Responsible Investment News

It’s time for all investors to wake up and save the planet

The Fifth Estate David Thorpe 12 March 2019 BREAKING NEWS 9 PM 12 March 2019, see the call by the Reserve Bank of Australia for action on climate change. Full speech here According to the people in the know, businesses need to understand three thin
Big firms the world over are being targeted by a clutch of recent reports urging them to wake up and change their approaches to tackle the planetary emergency.

The safest way to do this is to invest in renewable energy and energy efficient assets and to adapt infrastructure – natural and artificial – to protect against extreme climate events.

Greenpeace is calling on the Super Fund to divest its $550m of shares in oil and gas companies

NZ Herald 11 Mar, 2019
Greenpeace is calling on the New Zealand Super Fund to divest the entirety of its more than $550 million worth of shares in almost 130 oil and gas companies around the world.

It is also calling on the Greens to support their call, like the party did when it was in Opposition.

Warren Calls for Breakup of Tech Companies Like Amazon, Facebook

Bloomberg By Ben Brody and Molly Schuetz March 9, 2019
Democrat says ‘big tech companies have too much power’
Senator wants to split up companies that harm small business

Filling the Friendly Skies With Hot Air

Bloomberg Opinion By Adam Minter March 10, 2019
With China’s help, huge, balloon-like craft could revolutionize air transport. Just don’t call them blimps.

2018 Was the Fourth Warmest Year, Continuing Long Warming Trend

Earth's global surface temperatures in 2018 were the fourth warmest since 1880, according to independent analyses by NASA and the National Oceanic and Atmospheric Administration (NOAA).

Why Bhutan Is All Alone in the Carbon-Neutral Nation Club

There’s a tiny nation nestled in the Himalaya mountains with so many trees -- and so little pollution -- that it actually gobbles up more carbon dioxide from the atmosphere than it produces. Alas for the fight against global climate change, most of the world’s countries aren’t like Bhutan. Instead, they spew out CO2 and other greenhouse gases faster than they can be contained. Countries are now pledging to fight climate change by slashing their net output of carbon dioxide to zero -- becoming what’s known as “carbon-neutral.”

This Is What Peak Car Looks Like

For many people, new forms of mobility are making privately owned vehicles obsolete.
The automobile—once both a badge of success and the most convenient conveyance between points A and B—is falling out of favor in cities around the world as ride-hailing and other new transportation options proliferate and concerns over gridlock and pollution spark a reevaluation of privately owned wheels. Auto sales in the U.S., after four record or near-record years, are declining this year, and analysts say they may never again reach those heights. Worldwide, residents are migrating to megacities—expected to be home to two-thirds of the global population by midcentury—where an automobile can be an expensive inconvenience. Young people continue to turn away from cars, with only 26 percent of U.S. 16-year-olds earning a driver’s license in 2017, a rite of passage that almost half that cohort would have obtained just 36 years ago, according to Sivak Applied Research. Likewise, the annual number of 17-year-olds taking driving tests in the U.K. has fallen 28 percent in the past decade.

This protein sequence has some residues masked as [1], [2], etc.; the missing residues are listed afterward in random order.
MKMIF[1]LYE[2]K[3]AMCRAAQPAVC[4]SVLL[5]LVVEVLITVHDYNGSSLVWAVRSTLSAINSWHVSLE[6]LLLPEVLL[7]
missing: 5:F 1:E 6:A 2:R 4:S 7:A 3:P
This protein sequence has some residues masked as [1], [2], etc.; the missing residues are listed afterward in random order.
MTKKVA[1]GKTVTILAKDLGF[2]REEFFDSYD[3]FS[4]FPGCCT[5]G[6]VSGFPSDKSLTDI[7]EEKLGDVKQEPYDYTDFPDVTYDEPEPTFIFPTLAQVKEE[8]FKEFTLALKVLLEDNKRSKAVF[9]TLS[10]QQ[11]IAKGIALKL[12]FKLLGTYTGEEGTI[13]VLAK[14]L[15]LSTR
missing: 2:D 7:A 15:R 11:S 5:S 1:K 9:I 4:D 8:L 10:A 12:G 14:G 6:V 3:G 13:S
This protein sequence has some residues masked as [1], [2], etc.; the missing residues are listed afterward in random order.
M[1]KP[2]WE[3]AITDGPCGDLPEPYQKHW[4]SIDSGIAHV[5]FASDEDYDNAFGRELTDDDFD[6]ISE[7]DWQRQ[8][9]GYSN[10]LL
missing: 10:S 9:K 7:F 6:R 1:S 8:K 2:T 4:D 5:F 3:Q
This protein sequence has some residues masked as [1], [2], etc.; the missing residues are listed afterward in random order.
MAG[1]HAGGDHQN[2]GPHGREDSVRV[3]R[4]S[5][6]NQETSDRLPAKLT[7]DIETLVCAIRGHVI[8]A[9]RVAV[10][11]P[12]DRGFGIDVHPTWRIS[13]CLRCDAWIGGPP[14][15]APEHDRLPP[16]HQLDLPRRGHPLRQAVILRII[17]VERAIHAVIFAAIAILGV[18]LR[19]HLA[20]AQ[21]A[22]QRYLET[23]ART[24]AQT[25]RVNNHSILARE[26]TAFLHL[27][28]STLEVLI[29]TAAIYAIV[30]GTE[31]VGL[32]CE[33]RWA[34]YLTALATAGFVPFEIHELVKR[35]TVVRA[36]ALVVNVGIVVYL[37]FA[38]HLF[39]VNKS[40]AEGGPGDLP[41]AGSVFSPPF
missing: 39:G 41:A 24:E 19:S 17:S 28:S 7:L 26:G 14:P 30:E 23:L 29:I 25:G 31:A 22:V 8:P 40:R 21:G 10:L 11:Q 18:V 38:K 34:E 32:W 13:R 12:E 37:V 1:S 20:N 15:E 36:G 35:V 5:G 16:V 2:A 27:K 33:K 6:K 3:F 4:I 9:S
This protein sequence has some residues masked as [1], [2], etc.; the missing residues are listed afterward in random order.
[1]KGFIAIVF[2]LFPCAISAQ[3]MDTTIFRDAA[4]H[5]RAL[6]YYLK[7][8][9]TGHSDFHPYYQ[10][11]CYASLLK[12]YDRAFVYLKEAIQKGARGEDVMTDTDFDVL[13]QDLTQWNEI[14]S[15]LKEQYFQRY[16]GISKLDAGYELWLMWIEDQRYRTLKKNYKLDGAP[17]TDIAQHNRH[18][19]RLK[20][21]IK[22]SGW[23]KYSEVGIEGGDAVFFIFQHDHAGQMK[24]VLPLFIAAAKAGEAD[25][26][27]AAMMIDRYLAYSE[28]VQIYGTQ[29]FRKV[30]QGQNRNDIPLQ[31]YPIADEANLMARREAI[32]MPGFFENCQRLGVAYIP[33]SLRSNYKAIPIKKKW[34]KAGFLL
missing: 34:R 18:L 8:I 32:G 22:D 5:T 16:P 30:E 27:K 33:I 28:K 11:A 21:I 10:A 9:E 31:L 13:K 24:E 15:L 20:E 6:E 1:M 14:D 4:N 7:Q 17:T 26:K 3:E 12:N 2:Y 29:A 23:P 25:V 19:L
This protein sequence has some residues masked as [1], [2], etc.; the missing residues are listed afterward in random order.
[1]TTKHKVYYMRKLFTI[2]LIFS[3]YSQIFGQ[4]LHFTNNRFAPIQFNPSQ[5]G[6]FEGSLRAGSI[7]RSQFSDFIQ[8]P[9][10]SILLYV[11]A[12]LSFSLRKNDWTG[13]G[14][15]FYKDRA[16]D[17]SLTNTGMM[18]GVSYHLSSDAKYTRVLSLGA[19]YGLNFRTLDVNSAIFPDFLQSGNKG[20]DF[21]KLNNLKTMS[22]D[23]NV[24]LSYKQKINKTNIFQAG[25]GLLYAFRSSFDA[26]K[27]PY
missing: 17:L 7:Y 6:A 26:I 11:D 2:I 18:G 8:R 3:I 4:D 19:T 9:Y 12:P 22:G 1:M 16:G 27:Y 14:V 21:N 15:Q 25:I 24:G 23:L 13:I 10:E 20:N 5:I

How the Church of England led the climate push on miner Glencore

London: The Church of England says it is sensitive to the effects its bid to force Australia's largest miner, Glencore, to extract less coal will have on the nation's economy, but climate change is a global issue that must be urgently addressed.

The church's investment fund took the lead as part of the powerful Climate Action 100+ group of wealthy global investors in pushing Glencore to cap its coal production at current levels.

What do top-rated ESG companies look like?

ESG has become mainstream in funds management but it shouldn’t be confused with ethical investment.
ESG integration is a branch of investment analysis that assesses companies on their environmental and social impacts as well as the quality of their governance. It is a tool used by investment managers to gauge the long-term financial health of companies. For example, a company that pollutes the environment could face financial penalties as well as damage to its reputation – both of which could affect the company’s profitability.

In this sense, ESG integration is ethically passive: it is concerned about the financial impact of things like pollution, poor labour practices and a lack of diversity on boards – not whether they are right or wrong.

Australia in Tree-Planting Binge to Help Meet Climate Targets

Australia aims to plant a billion trees by 2050 as part of a new forestry plan the government says will help the country meet its Paris Agreement climate targets.